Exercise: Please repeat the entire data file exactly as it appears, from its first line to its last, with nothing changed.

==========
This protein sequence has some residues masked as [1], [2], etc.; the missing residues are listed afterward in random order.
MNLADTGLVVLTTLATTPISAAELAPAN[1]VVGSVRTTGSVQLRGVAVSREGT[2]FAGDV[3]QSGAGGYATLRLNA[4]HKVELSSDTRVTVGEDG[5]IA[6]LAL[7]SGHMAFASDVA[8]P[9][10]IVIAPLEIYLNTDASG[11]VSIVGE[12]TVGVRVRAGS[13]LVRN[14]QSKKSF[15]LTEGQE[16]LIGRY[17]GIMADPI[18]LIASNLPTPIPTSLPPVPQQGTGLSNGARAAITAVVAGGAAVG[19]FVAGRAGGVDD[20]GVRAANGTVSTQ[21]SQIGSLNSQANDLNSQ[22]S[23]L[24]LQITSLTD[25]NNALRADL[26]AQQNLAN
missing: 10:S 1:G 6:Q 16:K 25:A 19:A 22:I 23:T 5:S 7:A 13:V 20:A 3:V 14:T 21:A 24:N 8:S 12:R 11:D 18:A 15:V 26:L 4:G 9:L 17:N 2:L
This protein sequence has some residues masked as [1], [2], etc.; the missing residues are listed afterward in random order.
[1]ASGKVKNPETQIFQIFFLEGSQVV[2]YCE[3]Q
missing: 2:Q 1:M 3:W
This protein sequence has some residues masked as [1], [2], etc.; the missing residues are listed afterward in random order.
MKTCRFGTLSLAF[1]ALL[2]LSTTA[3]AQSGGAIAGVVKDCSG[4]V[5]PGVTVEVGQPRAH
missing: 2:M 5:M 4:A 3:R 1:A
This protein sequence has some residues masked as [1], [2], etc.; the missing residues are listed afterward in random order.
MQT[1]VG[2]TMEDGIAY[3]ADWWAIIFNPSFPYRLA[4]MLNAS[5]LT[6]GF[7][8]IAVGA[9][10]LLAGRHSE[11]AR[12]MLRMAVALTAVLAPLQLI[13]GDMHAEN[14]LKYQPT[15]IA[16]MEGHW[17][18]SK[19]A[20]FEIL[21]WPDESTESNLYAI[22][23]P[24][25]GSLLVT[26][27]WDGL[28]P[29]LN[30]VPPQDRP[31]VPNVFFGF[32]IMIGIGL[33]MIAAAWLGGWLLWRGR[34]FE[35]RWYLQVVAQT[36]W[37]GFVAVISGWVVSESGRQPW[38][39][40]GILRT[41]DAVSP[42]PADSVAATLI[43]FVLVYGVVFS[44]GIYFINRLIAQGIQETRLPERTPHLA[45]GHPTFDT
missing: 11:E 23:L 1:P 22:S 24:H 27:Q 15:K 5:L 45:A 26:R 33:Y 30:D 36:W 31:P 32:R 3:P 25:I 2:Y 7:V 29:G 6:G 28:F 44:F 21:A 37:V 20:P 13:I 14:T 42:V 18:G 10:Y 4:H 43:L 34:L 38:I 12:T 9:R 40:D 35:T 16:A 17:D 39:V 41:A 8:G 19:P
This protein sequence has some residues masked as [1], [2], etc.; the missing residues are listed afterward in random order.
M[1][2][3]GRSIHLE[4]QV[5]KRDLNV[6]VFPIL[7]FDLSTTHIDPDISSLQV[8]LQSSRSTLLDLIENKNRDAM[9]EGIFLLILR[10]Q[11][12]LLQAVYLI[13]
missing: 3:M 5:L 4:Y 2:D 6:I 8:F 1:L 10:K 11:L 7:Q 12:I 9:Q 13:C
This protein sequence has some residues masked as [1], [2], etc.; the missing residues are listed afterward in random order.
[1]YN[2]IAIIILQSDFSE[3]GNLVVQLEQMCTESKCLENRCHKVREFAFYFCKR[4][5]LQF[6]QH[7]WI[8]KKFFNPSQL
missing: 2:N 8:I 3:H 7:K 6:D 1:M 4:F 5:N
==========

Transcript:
This protein sequence has some residues masked as [1], [2], etc.; the missing residues are listed afterward in random order.
MNLADTGLVVLTTLATTPISAAELAPAN[1]VVGSVRTTGSVQLRGVAVSREGT[2]FAGDV[3]QSGAGGYATLRLNA[4]HKVELSSDTRVTVGEDG[5]IA[6]LAL[7]SGHMAFASDVA[8]P[9][10]IVIAPLEIYLNTDASG[11]VSIVGE[12]TVGVRVRAGS[13]LVRN[14]QSKKSF[15]LTEGQE[16]LIGRY[17]GIMADPI[18]LIASNLPTPIPTSLPPVPQQGTGLSNGARAAITAVVAGGAAVG[19]FVAGRAGGVDD[20]GVRAANGTVSTQ[21]SQIGSLNSQANDLNSQ[22]S[23]L[24]LQITSLTD[25]NNALRADL[26]AQQNLAN
missing: 10:S 1:G 6:Q 16:K 25:A 19:A 22:I 23:T 5:S 7:A 13:V 20:A 3:V 14:T 21:A 24:N 8:S 12:R 11:D 18:A 15:V 26:L 4:G 9:L 17:N 2:L
This protein sequence has some residues masked as [1], [2], etc.; the missing residues are listed afterward in random order.
[1]ASGKVKNPETQIFQIFFLEGSQVV[2]YCE[3]Q
missing: 2:Q 1:M 3:W
This protein sequence has some residues masked as [1], [2], etc.; the missing residues are listed afterward in random order.
MKTCRFGTLSLAF[1]ALL[2]LSTTA[3]AQSGGAIAGVVKDCSG[4]V[5]PGVTVEVGQPRAH
missing: 2:M 5:M 4:A 3:R 1:A
This protein sequence has some residues masked as [1], [2], etc.; the missing residues are listed afterward in random order.
MQT[1]VG[2]TMEDGIAY[3]ADWWAIIFNPSFPYRLA[4]MLNAS[5]LT[6]GF[7][8]IAVGA[9][10]LLAGRHSE[11]AR[12]MLRMAVALTAVLAPLQLI[13]GDMHAEN[14]LKYQPT[15]IA[16]MEGHW[17][18]SK[19]A[20]FEIL[21]WPDESTESNLYAI[22][23]P[24][25]GSLLVT[26][27]WDGL[28]P[29]LN[30]VPPQDRP[31]VPNVFFGF[32]IMIGIGL[33]MIAAAWLGGWLLWRGR[34]FE[35]RWYLQVVAQT[36]W[37]GFVAVISGWVVSESGRQPW[38][39][40]GILRT[41]DAVSP[42]PADSVAATLI[43]FVLVYGVVFS[44]GIYFINRLIAQGIQETRLPERTPHLA[45]GHPTFDT
missing: 11:E 23:L 1:P 22:S 24:H 27:Q 15:K 5:L 45:A 26:R 33:Y 30:D 36:W 31:P 32:R 3:P 25:I 2:Y 7:V 29:G 6:G 28:F 44:F 21:A 37:V 20:P 13:I 14:T 42:V 18:G 10:Y 4:H 43:L 34:L 38:I 12:T 9:R 40:D 35:T 16:A 17:D 39:V 41:A 8:G 19:P
This protein sequence has some residues masked as [1], [2], etc.; the missing residues are listed afterward in random order.
M[1][2][3]GRSIHLE[4]QV[5]KRDLNV[6]VFPIL[7]FDLSTTHIDPDISSLQV[8]LQSSRSTLLDLIENKNRDAM[9]EGIFLLILR[10]Q[11][12]LLQAVYLI[13]
missing: 3:M 5:L 4:Y 2:D 6:I 8:F 1:L 10:K 11:L 7:Q 12:I 9:Q 13:C
This protein sequence has some residues masked as [1], [2], etc.; the missing residues are listed afterward in random order.
[1]YN[2]IAIIILQSDFSE[3]GNLVVQLEQMCTESKCLENRCHKVREFAFYFCKR[4][5]LQF[6]QH[7]WI[8]KKFFNPSQL
missing: 2:N 8:I 3:H 7:K 6:D 1:M 4:F 5:N